Treating T1DM requires a lot of effort, as you find out in this part, but I know you and your child can do it. What's involved? For starters, you have to do a great deal of monitoring, which at this time still requires sticking your child's finger four or more times a day. He also has to get certain laboratory tests on a regular basis and go to the doctor for regular checkups.
What your child eats and when he eats is a big part of managing his diabetes. Unlike the person without diabetes, your child needs to arrange his meals and his insulin so that the insulin is in his body when the food is. Then there's exercise, an important part of treatment that lowers the blood glucose because the muscles need sugar to work. As I explain in this part, many patients use exercise in place of insulin and end up taking very few units of insulin.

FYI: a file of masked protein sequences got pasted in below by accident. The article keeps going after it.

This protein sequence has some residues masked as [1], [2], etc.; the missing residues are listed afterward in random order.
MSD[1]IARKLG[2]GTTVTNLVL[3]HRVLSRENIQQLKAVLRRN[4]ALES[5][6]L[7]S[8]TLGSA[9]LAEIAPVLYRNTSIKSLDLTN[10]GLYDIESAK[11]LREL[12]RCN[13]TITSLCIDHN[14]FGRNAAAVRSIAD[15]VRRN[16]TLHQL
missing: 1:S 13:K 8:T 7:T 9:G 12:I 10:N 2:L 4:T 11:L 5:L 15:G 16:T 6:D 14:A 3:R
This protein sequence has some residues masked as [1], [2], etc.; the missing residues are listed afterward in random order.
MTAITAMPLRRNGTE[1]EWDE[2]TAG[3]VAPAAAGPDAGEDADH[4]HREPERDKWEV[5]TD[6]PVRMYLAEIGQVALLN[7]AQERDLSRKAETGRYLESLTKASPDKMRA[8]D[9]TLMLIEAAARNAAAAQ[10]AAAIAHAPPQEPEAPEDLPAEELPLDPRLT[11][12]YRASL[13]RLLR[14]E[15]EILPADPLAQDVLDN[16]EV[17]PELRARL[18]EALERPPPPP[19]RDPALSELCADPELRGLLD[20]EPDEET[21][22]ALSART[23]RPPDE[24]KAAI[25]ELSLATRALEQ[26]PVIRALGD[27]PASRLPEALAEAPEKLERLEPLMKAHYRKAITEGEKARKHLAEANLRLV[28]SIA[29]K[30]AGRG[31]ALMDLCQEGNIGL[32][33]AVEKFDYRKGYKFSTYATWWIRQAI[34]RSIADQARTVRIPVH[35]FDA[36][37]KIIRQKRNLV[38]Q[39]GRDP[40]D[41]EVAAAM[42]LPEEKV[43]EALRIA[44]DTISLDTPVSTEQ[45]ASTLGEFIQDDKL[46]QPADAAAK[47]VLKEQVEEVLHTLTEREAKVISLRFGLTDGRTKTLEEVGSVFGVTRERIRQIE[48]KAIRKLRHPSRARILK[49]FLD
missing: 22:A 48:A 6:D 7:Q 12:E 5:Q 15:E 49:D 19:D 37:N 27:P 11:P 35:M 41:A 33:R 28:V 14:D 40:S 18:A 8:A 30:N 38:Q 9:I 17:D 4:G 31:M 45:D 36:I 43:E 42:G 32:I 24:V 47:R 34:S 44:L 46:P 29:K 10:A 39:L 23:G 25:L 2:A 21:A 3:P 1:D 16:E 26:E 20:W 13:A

The subject of insulin requires two chapters in this part. One chapter tells you what insulin is and how to use it properly. The other discusses a new and important device that supplies insulin 24 hours a day, the insulin pump.
Recently, other drugs have become available for treating T1DM. In this part, I make sure that you know about these and the role they can play in controlling your child's blood glucose as well as the effect of drugs that interact with his insulin. I also address other methods of treating diabetes that involve attempts to replace the cells that make insulin and therefore cure the disease.
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